All Turtles Podcast Episode 24: ZuckTales

Mark Zuckerberg’s Congressional testimony left many people scratching their heads. Was it an earnest effort to explain Facebook’s plans to prevent another Cambridge Analytica data scandal? Or was it part of a well-orchestrated apology tour? Riffing off Phil Libin’s 7-step analysis of the Facebook hearings, your hosts reveal a fundamental problem with the social network’s dependence on advertising and raise important questions about creating the kind of world we want to live in.

Show Notes

Welcome (0:41)

Submit book club suggestion to hello@all-turtles.com (1:50)

Discussion: Mark Zuckerberg’s Congressional testimony (2:41)

Phil Libin’s 7-point plan for making sense of Zuckerberg’s Congressional testimony (LinkedIn post) (4:01)

Day 1 Senate testimony: video link and transcript

House testimony: video link and transcript

1. The Big Picture (4:21)

Hearing clip: “Yes or no, will you commit…?” (6:45)

2. A review of Mark Zuckerberg’s performance (8:05)

Mark Zuckerberg couldn’t stop mentioning his Harvard dorm room during Facebook testimony (Boston Globe) (10:48)

Hearing clip: One of Mark Zuckerberg’s “dorm room” mentions (10:51)

3. Facebook’s misaligned business model (12:01)

Hearing clip: “My top priority has always been our social mission…” (13:25)

Advertising comprises 97% of Facebook’s revenue (Business Insider) (15:50)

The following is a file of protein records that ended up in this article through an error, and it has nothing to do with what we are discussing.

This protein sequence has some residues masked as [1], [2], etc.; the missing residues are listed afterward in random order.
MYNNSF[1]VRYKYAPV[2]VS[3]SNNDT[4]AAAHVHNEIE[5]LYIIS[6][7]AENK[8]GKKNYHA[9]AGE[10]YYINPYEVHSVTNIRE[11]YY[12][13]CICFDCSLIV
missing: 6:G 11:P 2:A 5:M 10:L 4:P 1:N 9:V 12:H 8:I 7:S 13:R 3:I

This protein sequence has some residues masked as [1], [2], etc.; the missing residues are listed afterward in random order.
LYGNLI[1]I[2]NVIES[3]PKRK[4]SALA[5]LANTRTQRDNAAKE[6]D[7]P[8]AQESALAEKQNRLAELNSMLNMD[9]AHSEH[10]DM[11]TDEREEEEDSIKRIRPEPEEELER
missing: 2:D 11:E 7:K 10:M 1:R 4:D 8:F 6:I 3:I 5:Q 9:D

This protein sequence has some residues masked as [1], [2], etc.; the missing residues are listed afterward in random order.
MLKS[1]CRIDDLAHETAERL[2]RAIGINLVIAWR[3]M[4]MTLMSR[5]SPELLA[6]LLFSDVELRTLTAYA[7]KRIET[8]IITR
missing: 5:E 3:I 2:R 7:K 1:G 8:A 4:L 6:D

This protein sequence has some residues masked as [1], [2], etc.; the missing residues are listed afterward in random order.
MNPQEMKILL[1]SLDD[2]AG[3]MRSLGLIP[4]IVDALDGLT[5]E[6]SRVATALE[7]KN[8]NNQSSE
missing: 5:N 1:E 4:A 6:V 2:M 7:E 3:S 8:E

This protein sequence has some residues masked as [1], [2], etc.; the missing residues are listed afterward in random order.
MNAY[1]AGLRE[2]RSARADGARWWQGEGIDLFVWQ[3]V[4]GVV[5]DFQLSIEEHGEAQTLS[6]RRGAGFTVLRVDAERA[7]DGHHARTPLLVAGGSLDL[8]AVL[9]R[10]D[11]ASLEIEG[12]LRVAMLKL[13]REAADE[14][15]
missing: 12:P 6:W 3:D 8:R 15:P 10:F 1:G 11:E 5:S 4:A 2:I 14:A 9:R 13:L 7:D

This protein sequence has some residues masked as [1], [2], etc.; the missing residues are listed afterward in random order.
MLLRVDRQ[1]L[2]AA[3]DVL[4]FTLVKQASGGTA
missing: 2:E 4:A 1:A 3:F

4. Fixes already underway (20:28)

Was your data shared with Cambridge Analytica? (21:48)

Hearing clip: “What is Facebook doing to prevent foreign actors from interfering in U.S. elections?” (24:48)

Russians promoted about 130 rallies through 13-Russian linked pages (New York Times) (26:44)

5. Should Facebook be regulated? (30:21)

Hearing clip: “What do we tell our constituents, given what’s happened here, why we should let you self-regulate?” (30:34)

Facebook’s most popular Black Lives Matter page was a scam run by a white Australian, report says (Washington Post) (36:11)

6. Fake news and fake accounts (36:56)

“Facebook had previously announced that $100,000 was spent on Facebook ads from June 2015 to May 2017 by Russian-linked disinformation sources, while an additional $50,000 was spent by Russians that signals indicate weren’t or were only weakly connected to an organized disinformation campaign.” (37:44)

Trump and Clinton spent $81M on US election Facebook ads, Russian agency $46K (TechCrunch) (37:50)

7. The problem of the attention economy (41:59)

Hearing clip: “Let me outline the way that we approach fighting fake news.” (42:05)

Listener question (53:04)

Submitted via the All Turtles subreddit:

As AI gets better and better at analyzing data, and predicting patterns in humans, what happens to our sense of individuality? Is there a future in which AI and data mining will be predicting most of my decisions and outcomes? My generation has been told that we are all unique, and big data and AI seems to be learning and proving that we are all much less unique than maybe we’ve grown up believing. Do advancements in this field make us feel less like individuals?

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